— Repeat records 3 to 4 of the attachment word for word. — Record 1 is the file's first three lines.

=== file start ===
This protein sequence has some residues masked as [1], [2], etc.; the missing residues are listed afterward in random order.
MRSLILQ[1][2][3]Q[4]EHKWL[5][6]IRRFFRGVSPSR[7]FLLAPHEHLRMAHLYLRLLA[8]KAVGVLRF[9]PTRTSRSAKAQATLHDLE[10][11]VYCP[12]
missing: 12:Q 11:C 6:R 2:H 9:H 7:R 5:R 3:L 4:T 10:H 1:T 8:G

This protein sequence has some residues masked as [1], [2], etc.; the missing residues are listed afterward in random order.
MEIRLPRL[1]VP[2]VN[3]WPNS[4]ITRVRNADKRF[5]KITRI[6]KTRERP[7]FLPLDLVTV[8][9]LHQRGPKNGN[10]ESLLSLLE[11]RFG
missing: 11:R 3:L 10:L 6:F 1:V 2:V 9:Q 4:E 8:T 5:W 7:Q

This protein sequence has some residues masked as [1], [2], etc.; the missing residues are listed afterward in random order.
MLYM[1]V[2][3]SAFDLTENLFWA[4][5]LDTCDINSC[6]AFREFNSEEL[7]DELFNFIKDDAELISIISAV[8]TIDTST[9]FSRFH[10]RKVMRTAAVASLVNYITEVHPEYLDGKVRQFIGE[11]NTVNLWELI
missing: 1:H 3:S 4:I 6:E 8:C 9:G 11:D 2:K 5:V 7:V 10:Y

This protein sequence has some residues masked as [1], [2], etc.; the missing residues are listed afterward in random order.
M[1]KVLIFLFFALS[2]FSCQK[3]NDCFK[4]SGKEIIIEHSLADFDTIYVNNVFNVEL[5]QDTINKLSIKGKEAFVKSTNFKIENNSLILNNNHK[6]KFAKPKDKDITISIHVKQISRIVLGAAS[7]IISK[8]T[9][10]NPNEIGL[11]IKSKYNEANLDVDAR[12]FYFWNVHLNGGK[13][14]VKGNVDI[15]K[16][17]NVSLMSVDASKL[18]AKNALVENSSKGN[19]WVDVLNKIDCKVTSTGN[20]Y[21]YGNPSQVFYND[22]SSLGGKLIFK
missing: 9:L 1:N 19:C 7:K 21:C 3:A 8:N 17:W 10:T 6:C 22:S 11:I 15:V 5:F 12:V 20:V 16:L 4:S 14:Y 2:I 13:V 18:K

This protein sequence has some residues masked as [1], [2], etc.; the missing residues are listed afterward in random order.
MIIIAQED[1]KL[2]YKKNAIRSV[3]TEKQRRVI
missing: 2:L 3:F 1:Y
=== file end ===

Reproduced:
This protein sequence has some residues masked as [1], [2], etc.; the missing residues are listed afterward in random order.
MLYM[1]V[2][3]SAFDLTENLFWA[4][5]LDTCDINSC[6]AFREFNSEEL[7]DELFNFIKDDAELISIISAV[8]TIDTST[9]FSRFH[10]RKVMRTAAVASLVNYITEVHPEYLDGKVRQFIGE[11]NTVNLWELI
missing: 1:H 3:S 4:I 6:E 8:C 9:G 11:D 2:K 5:V 7:V 10:Y

This protein sequence has some residues masked as [1], [2], etc.; the missing residues are listed afterward in random order.
M[1]KVLIFLFFALS[2]FSCQK[3]NDCFK[4]SGKEIIIEHSLADFDTIYVNNVFNVEL[5]QDTINKLSIKGKEAFVKSTNFKIENNSLILNNNHK[6]KFAKPKDKDITISIHVKQISRIVLGAAS[7]IISK[8]T[9][10]NPNEIGL[11]IKSKYNEANLDVDAR[12]FYFWNVHLNGGK[13][14]VKGNVDI[15]K[16][17]NVSLMSVDASKL[18]AKNALVENSSKGN[19]WVDVLNKIDCKVTSTGN[20]Y[21]YGNPSQVFYND[22]SSLGGKLIFK
missing: 9:L 1:N 19:C 7:K 21:C 3:A 8:N 17:W 10:T 6:C 22:S 11:I 15:V 5:F 12:V 20:V 16:L 4:S 14:Y 2:I 13:V 18:K